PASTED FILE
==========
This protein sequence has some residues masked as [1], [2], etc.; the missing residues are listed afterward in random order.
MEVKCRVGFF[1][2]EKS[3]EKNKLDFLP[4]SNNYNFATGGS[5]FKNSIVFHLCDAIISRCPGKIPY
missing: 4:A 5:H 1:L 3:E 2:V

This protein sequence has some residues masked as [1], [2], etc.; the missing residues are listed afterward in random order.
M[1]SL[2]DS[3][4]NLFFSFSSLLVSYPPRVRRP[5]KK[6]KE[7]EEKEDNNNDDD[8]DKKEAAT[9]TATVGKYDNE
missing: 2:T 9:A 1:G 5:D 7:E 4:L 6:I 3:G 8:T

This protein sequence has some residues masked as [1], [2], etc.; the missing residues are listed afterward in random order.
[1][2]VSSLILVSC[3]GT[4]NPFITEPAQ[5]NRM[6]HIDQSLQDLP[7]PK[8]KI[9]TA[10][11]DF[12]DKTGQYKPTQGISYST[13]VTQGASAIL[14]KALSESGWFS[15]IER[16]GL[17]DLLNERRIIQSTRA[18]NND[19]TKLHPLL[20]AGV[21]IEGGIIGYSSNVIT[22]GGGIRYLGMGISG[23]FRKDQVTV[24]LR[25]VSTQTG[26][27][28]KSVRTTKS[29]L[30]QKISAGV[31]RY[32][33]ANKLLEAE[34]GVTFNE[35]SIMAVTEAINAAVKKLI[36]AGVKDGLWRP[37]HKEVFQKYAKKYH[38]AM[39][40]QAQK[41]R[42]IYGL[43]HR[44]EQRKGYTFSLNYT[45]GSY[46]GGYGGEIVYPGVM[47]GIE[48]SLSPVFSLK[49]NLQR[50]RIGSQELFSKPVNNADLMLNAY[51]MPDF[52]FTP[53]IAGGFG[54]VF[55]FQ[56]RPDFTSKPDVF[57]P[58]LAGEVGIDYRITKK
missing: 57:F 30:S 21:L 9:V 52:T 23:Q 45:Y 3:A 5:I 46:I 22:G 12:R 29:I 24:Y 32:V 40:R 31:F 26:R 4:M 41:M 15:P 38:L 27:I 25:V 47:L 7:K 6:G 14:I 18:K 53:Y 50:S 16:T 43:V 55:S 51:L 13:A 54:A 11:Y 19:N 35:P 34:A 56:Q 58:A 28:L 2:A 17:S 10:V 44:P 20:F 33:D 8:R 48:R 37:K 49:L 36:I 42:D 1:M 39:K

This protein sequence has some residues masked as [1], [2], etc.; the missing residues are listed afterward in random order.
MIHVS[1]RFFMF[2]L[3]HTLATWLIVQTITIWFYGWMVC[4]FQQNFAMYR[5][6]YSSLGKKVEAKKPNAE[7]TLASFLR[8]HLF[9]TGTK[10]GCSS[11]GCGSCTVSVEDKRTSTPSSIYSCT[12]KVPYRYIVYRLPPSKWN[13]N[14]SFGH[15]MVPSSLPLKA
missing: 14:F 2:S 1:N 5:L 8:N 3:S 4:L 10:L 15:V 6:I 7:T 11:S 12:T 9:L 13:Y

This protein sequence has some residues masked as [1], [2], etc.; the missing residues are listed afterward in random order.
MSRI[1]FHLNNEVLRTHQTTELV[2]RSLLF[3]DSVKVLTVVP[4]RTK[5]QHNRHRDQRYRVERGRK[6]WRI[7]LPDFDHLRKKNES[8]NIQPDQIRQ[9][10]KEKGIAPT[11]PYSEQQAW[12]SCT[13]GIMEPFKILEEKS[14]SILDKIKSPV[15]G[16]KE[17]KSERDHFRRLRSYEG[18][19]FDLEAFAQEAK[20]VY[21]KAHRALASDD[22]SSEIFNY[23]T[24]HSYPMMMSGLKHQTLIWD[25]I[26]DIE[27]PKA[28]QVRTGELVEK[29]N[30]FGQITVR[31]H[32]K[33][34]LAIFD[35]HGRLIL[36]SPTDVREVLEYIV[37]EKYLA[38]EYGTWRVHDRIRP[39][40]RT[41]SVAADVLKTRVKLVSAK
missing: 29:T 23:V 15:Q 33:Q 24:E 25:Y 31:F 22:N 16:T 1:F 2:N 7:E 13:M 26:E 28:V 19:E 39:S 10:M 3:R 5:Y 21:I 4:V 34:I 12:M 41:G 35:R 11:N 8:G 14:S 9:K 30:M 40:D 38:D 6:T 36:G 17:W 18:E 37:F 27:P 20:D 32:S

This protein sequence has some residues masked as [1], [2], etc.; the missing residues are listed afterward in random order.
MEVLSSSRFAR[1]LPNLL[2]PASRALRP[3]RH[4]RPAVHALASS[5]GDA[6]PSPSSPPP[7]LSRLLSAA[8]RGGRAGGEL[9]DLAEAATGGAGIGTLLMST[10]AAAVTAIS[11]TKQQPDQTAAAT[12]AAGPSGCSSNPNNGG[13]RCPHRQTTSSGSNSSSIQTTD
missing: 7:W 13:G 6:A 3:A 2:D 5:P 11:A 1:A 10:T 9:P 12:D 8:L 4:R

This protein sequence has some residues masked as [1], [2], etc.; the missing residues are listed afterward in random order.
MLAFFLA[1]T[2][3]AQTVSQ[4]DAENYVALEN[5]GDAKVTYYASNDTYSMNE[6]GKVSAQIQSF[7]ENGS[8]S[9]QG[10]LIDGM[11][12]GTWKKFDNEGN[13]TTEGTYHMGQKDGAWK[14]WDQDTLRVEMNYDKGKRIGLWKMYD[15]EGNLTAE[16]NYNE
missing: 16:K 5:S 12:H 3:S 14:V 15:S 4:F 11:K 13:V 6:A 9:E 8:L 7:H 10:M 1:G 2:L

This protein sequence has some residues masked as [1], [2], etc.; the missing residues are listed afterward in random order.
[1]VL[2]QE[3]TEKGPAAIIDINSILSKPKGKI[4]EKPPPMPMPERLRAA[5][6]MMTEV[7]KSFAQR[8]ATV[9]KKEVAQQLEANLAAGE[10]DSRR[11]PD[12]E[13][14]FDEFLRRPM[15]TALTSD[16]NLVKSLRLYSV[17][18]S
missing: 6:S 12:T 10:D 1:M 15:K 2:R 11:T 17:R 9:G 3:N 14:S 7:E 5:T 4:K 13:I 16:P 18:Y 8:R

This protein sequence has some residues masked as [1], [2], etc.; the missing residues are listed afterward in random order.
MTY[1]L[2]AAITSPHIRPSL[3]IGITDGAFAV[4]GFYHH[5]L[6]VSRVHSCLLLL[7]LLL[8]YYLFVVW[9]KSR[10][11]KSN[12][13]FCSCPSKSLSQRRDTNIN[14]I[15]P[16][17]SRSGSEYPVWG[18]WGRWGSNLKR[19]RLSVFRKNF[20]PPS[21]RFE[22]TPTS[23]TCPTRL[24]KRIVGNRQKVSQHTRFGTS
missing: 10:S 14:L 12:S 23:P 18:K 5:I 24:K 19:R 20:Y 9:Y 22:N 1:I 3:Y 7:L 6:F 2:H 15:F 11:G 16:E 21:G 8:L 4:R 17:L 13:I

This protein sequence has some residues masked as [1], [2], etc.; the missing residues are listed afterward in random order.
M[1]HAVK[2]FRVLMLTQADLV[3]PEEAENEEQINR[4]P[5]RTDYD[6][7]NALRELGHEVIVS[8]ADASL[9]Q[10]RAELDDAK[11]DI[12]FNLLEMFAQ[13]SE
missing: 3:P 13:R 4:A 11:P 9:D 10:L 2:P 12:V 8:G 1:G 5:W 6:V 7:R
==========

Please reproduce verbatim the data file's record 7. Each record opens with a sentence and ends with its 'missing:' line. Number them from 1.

This protein sequence has some residues masked as [1], [2], etc.; the missing residues are listed afterward in random order.
MLAFFLA[1]T[2][3]AQTVSQ[4]DAENYVALEN[5]GDAKVTYYASNDTYSMNE[6]GKVSAQIQSF[7]ENGS[8]S[9]QG[10]LIDGM[11][12]GTWKKFDNEGN[13]TTEGTYHMGQKDGAWK[14]WDQDTLRVEMNYDKGKRIGLWKMYD[15]EGNLTAE[16]NYNE
missing: 16:K 5:S 12:H 3:S 14:V 15:S 4:F 11:K 13:V 6:A 9:E 8:L 7:H 10:M 1:G 2:L